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An unforgettable happily-ever-after wedding for only HK$10 million

As told to Vivian Chen. Illustration by Anzon Wong

 

WHO: Michele Li
WEDDING PLANNER: Founder of The Wedding Company, Li has planned numerous luxury weddings since 2003. The Hongkonger studied in California and Boston before diving into the wedding business. She'smarried to tycoon heir Didier Li Kwok-wai with two daughters. Her wedding planning business extends beyond Hong Kong to the mainland and other parts of Asia.

 

Michele Li has been topping the list of coveted wedding planners for many of the city's power couples. During her 10 years in the trade, Li has planned celebrations of all kinds - from lavish Russian royalty-inspired soirées to intimate garden parties, refreshing destination ceremonies at luxurious resorts and contemporary banquets at five-star hotels.

We asked her about a dream wedding that even a veteran wedding planner would like to have. "On a perfect wedding day, everyone should be relaxed and be able to enjoy the day and the company of friends and relatives," Li says. "But to make sure that happens, rain or shine, a lot of work has to go into it, which takes a good six to nine months of planning."

Li envisions a retro, Victorian-style celebration for about 400 guests in a ballroom of a five-star hotel. Even before the celebration, guests will get a feeling of the couple's exquisite taste. Couture invitations will sit on a bed of pearls inside a silk-lined box. "Pretty and elegant," Li says. "The invitations and a bouquet of roses - flown in from Ecuador - are hand delivered by a male model to each guest. Ceci New York creates beautiful invitations that are one-of-a-kind."

For the reception, Li will completely redo the ballroom's setting. " The wall panels will be wrapped in pastel silk while a hand-painted white wooden dance floor will provide the setting for the couple'sfirst dance.

"Rose patterns will be hand-painted on the wooden dance floor - the same patterns are also printed on the invitation cards," Li says.

Baccarat chandeliers throughout the venue will add a lavish and extravagant touch.

Crystals and bling will dazzle on the centrepiece. The bride, looking elegant in a couture gown, will be wearing a pearl necklace and a diamond tiara, and the groom will be dressed in a bespoke tuxedo. The couple will exchange vows under a romantic Victorian-style gazebo decorated with fresh flowers, French lace and loose strands of crystals and pearls. The aisle will be covered with rose petals.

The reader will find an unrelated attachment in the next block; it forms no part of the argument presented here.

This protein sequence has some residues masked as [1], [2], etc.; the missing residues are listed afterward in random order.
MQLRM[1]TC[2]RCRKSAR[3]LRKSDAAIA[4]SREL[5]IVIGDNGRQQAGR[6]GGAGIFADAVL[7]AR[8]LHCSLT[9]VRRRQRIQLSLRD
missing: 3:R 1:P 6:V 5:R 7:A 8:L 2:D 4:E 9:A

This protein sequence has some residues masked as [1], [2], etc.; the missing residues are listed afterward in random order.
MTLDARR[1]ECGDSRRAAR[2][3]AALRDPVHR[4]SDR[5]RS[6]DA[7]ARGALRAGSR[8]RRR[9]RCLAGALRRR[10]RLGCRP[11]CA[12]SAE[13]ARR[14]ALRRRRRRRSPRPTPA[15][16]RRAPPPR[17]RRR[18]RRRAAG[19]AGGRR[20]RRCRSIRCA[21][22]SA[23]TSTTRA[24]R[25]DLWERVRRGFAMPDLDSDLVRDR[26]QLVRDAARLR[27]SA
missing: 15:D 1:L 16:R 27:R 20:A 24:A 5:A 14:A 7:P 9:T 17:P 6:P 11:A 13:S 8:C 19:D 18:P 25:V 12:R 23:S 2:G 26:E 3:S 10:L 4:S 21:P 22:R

After guests enjoy cocktails and mingling, they will be seated at tables covered with pink Dupioni silk. Silk napkins and customised plates will feature the couple's initials.

Tall bouquets in Lalique vases will be the centrepiece of each table.

A specially designed menu will be served while Champagne flows from bottles engraved with the couple's names.

Li has noticed a growing trend of wedding cakes accompanied by candy bars at weddings.

"The eight-tiered, lace-inspired wedding cake will be accompanied by a tower filled with Ladurée macarons, Jordan almonds and Belgium chocolate - a complete sweet treat," she says.

Guests can also arrange their own bouquet at the flower stand as a thank-you token from the couple - and just in case someone holds a grudge about not being able to catch the bridal bouquet.

Above all things, Li reckons the importance of lighting and sound is often overlooked.

"I would actually allocate a big budget on lighting, because it's crucial for creating a certain ambience," she says. "I'd fly in consultants from overseas for both lighting and sound."

The sound system has to support a 20-strong string orchestra, and a celebrity singer will be flown into town.

"The sky's the limit, really, when we talk about an overseas entertainer," Li says.

The entire celebration will be documented by a crew of professional photographers and videographers.

As an alternative, the couple can book a cameraman who specialises in shooting 8mm films.

"I've worked with one interesting cameraman based in California," Li says.

"When everyone's looking for high-definition quality, it's interesting to have retro

videos as an alternative. The videos look very cool, like what Jacqueline and John Kennedy had at their wedding."

Having been a wedding planner for so many years, Li does not have the slightest intention of retiring.

"I enjoy the creativity and balancing it with a pragmatic approach," she says.

"It's really fulfilling to see the bride walk down the aisle after all that planning. You get a strong sense of satisfaction."

 

 

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